Gareth Southgate has admitted it is "unlikely" his England camp will "stay quiet" over potential social injustices that occur throughout the 2022 Qatar World Cup.
It comes after FIFA urged nations to "focus on the football" during the tournament amid controversy over the host nation's human rights record and stance on LGBT+.
Questioned over whether this command will be followed by his squad, the England manager stated: "I think that's highly unlikely. We have always spoken about issues that we think should be talked about.
"Particularly the ones that we feel we can affect.
Gareth Southgate says it is 'highly unlikely' he and his squad remain silent on issues they see. Image: Reuters
"Contrary to one or two observations in recent weeks, we have spoken in the same way that other nations have spoken about this tournament and the human rights challenges.
"We have been very clear on our standpoint on that.
"We would also like to focus primarily on the football, this is, for every player and every coach and everybody travelling to this World Cup, a carnival of football. It's the thing you work for your whole life.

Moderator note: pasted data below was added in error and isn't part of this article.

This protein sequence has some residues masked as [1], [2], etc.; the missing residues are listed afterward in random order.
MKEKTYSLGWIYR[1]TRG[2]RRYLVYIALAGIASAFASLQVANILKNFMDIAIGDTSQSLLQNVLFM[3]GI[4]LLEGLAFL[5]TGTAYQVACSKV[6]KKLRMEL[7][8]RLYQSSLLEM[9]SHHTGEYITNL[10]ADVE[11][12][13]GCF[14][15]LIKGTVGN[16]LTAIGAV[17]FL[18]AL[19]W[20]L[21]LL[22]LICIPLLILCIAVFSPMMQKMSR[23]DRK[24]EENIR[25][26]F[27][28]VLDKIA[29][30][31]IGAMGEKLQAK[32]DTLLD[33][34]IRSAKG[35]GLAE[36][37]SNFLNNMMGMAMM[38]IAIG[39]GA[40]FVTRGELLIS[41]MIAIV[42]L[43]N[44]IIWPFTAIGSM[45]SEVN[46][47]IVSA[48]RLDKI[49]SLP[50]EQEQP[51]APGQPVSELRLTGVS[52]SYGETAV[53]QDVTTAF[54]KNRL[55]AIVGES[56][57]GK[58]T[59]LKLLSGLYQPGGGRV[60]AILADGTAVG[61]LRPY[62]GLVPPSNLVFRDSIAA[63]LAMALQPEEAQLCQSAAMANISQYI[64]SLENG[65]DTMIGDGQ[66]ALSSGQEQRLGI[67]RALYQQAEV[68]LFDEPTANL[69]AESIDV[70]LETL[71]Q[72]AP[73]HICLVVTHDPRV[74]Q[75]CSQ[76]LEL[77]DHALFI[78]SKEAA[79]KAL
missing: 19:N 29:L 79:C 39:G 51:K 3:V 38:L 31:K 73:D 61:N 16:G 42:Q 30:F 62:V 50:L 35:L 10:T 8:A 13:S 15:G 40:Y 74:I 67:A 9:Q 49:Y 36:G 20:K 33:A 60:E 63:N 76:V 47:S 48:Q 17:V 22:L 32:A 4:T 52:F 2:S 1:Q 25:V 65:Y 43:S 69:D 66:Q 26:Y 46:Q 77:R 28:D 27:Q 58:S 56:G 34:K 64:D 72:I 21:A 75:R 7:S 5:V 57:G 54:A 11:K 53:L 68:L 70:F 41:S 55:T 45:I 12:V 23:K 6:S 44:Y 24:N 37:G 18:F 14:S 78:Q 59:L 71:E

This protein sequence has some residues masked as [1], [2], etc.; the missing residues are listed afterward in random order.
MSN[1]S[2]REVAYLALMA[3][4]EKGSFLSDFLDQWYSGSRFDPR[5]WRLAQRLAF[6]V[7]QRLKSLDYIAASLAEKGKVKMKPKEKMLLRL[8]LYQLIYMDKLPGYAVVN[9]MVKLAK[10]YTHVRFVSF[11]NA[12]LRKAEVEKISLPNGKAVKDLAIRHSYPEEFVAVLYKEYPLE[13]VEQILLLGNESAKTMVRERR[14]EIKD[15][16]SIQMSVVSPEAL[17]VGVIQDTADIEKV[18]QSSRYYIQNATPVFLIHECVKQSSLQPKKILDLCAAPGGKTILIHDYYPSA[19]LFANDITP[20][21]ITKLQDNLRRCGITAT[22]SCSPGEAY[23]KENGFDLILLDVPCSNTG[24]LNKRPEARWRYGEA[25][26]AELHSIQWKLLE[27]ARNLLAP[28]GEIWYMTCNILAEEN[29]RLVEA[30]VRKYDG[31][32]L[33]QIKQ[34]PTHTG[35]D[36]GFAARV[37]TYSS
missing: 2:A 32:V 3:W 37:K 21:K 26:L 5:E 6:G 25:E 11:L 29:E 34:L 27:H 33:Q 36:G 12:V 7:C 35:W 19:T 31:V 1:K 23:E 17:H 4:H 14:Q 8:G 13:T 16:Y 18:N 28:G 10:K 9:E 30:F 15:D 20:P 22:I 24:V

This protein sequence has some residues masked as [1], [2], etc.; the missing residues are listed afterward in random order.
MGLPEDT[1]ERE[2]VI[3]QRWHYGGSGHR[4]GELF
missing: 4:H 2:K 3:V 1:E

The host nation continues to face widespread criticism. HAMAD I MOHAMMED
"You don't want that to be diminished by everything else that's going on around it currently, but we recognise that we are going to be in that situation and we've got to accept it and deal with it."
Questioned about LGBT+ people potentially being "victimised" during the World Cup, Southgate insists the England squad stands for "inclusivity".
Speaking to a press conference following the announcement of his squad for the tournament, he said: "We stand for inclusivity and we're very strong on that.
"We think that's important in terms of all our supporters and we understand the challenges this tournament brings within that.
"If it wasn't for the strength of this tournament we wouldn't be women's European champions."
The England manager spoke after a gay MP warned it is "not safe" for LGBT+ supporters to travel to the World Cup in Qatar.
Labour’s Luke Pollard also urged Foreign Secretary James Cleverly to apologise for comments which "force LGBT people back into the closet".
Mr Cleverly previously advised LGBT+ football fans heading to the football tournament to show “a little bit of flex and compromise” and to “respect the culture of your host nation”.
Homosexuality is illegal in Qatar and anyone found participating in same-sex sexual activity can be punished by up to seven years in prison.
Foreign Office advice notes "any intimacy between persons in public can be considered offensive, regardless of gender, sexual orientation or intent".
The tournament kicks off on Sunday November 20, with England and Wales in group B.